If you have seen the movie Gravity, you will have seen (in a Hollywood sort of way) that a small wayward object can cause a lot of catastrophic damage in space, not to mention the loss of the George Clooney character and most of his astronaut comrades. Satellites and space vehicles don’t come cheap so if someone damages or destroys one, the owner will want to know who is liable for the loss. Similar questions will arise in relation to terrestrial damage caused by objects falling from space.
There is so much equipment circulating the planet that space near us is getting crowded. It seems likely that sooner rather than later, there is going to be a serious and very expensive accident. One of the first questions will be ‘who pays?’.
Take out Insurance
In 1972, the Convention on International Liability for Damage Caused by Space Objects, more commonly known as the ‘Liability Convention’, entered into force. This treaty, which now has 96 State Parties, outlines how compensation is to be paid between countries when an accident takes place in outer space or when a satellite, rocket or other space object causes damage on the earth. As mentioned in our first insights Space Law... its a real thing, at international law, countries bear the financial cost of accidents involving their nationals and companies. Domestic law across the world becomes an incredibly important compliance aspect for operators.
Australia’s Space Activities Act was introduced in 1998. Its two primary objects were to ‘provide for the payment of adequate compensation for damage caused to person or property as a result of space activities’ and to implement Australia’s international obligations. A key mechanism was the imposition of insurance requirements. Anyone subject to the legislation was required to procure insurance on specific terms before a launch permit was granted, an approach used in countries such as the United States and United Kingdom. This insurance obligation is an essential component of domestic laws across the globe today.
The 1998 Act has been recast as the Space (Launches and Returns) Act 2018 (“Act”), the Australian law applicable to space activities conducted by Australian nationals and companies locally and overseas. The Act expresses a series of rules to govern how financial compensation is to be paid, who pays compensation and who incurs liability in the case of an accident.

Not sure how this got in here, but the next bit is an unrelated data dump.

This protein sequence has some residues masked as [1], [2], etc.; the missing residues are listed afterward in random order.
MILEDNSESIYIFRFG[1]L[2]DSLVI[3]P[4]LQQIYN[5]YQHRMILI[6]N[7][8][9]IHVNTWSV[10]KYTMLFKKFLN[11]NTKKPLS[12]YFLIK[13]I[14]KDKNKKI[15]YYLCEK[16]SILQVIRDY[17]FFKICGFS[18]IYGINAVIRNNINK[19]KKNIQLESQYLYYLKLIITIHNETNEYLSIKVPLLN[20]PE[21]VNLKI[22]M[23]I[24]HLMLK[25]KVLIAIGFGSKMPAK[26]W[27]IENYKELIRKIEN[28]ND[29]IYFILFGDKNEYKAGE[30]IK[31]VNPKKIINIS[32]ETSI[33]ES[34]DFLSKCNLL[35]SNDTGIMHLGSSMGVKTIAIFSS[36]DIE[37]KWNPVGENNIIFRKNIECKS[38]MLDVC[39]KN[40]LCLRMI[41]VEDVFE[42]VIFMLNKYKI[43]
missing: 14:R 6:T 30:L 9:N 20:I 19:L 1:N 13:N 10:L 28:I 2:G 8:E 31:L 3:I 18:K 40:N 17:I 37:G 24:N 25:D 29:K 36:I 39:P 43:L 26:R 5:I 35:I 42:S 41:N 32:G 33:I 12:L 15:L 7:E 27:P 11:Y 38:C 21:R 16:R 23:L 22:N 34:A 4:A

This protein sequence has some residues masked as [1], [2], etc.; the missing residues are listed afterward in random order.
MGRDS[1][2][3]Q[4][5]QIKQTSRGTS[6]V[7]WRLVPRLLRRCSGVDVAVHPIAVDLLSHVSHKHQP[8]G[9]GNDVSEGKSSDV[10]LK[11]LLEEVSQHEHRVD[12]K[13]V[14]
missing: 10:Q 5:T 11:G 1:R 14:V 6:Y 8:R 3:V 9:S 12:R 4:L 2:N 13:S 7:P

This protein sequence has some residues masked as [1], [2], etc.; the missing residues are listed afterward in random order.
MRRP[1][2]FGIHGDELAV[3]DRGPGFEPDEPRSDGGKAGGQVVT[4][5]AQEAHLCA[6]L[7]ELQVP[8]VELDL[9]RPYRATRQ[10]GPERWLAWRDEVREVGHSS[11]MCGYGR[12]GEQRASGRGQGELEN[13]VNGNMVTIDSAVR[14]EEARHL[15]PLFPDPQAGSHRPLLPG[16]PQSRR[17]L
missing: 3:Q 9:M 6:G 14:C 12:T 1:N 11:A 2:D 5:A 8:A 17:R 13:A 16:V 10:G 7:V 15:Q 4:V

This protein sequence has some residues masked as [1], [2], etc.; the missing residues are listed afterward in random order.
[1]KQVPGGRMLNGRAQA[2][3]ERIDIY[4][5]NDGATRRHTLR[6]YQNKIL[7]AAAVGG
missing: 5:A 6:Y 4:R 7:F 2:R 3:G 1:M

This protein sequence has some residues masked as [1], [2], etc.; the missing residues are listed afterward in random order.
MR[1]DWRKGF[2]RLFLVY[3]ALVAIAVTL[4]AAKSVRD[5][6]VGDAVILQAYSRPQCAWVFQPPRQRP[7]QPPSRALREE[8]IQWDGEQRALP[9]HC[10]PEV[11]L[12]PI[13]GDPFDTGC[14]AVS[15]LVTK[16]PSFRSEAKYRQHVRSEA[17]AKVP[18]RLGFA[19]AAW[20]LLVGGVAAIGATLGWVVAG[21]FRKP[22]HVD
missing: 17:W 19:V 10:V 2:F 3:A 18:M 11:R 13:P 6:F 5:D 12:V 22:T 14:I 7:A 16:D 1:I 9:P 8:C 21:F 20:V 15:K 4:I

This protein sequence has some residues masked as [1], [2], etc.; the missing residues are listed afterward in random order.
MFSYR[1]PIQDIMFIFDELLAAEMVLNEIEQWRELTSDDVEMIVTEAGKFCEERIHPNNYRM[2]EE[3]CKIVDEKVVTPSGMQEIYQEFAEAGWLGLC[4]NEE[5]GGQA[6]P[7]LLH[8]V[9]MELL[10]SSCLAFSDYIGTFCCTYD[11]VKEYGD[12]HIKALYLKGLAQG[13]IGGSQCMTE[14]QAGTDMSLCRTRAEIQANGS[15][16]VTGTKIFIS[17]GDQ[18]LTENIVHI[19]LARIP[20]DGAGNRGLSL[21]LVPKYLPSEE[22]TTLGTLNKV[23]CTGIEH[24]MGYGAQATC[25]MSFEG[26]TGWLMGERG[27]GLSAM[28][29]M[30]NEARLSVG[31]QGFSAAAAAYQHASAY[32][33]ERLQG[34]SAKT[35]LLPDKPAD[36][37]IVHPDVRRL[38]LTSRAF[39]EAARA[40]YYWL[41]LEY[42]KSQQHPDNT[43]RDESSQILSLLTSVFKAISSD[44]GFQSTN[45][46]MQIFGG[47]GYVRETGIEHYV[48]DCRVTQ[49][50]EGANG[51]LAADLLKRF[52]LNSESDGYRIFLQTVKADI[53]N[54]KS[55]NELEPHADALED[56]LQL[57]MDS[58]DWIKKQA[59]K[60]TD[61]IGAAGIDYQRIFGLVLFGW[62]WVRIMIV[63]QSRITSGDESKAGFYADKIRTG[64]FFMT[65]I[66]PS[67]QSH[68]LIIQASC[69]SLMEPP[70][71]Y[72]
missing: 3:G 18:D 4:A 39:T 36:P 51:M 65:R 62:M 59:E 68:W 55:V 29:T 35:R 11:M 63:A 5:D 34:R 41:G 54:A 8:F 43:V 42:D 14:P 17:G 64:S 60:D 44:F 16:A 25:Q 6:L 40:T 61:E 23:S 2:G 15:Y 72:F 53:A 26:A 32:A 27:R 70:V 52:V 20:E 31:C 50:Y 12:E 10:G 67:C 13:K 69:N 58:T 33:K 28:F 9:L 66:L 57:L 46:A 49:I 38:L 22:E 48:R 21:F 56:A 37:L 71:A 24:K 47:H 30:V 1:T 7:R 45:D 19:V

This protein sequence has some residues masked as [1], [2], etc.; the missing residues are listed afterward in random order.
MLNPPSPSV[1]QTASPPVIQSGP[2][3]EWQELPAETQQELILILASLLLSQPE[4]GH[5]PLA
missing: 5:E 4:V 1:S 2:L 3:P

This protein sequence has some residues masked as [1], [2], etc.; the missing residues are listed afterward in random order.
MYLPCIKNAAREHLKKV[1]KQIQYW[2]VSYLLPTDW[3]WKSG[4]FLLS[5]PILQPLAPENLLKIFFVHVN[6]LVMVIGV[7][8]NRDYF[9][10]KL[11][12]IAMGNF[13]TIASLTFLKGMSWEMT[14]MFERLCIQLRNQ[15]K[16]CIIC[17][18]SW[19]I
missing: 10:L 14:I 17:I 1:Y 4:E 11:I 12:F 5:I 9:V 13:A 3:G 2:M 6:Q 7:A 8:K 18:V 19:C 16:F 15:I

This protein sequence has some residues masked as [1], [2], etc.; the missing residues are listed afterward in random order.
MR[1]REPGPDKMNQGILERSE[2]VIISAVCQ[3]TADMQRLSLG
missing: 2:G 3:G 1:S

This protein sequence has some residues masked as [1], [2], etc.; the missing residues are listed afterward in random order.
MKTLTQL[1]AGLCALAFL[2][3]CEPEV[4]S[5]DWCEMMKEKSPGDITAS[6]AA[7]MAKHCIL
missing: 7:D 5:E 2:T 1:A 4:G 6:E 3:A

Insurance: Who, What, When and How Much?
Australians launching space vehicles from Australia or overseas or contributing to the kit being launched, must insure both themselves and the Commonwealth of Australia for $100 million for the launches and the return of space objects to Australian territories. This headline number plays an important role, with the Federal Government underwriting claims for damages that exceed this value. This effectively limits the maximum liability for an Australian launch licence holder to $100 million, provided it operates in compliance with the Act and any licence it holds. The maximum compensation the Commonwealth of Australia will pay as compensation for damage under the Act is $3 billion.
There are a series of complex and lesser known provisions that limit the ability for third parties to bring actions against operators except in compliance with the Act. The Act mandates exclusive jurisdiction of the Federal Court and Federal Circuit Court over claims for damage caused by space objects. A third party making a claim for loss or damage must bring the claim against the launch licensee.
The Australian legal regime only covers those activities licenced by Australian authorities. When an Australian individual or company is launching overseas, the liability-for-damage issues increase in complexity, requiring consideration of local and international legal frameworks. This is in addition to the complex contracts that operate between launch service providers, contractors, brokers and insurers. Players in this space (bad pun) must navigate and mitigate the effect of the intricate liability apportionment provisions in Australian and international laws that will come into effect following any incident during space-related operations.
Unfortunately, there is no easy answer to ‘who pays for the damage?’. Contact us if you would like to discuss this in more detail.
This publication has been prepared for general guidance on matters of interest only and does not constitute professional legal advice. You should not act upon the information contained in this publication without obtaining specific professional legal advice. No representation or warranty (express or implied) is given as to the accuracy or completeness of the information contained in this publication and to the extent permitted by law, Cowell Clarke does not accept or assume any liability, responsibility or duty of care for any consequences of you or anyone else acting or refraining to act in relation on the information contained in this publication or for any decision based on it.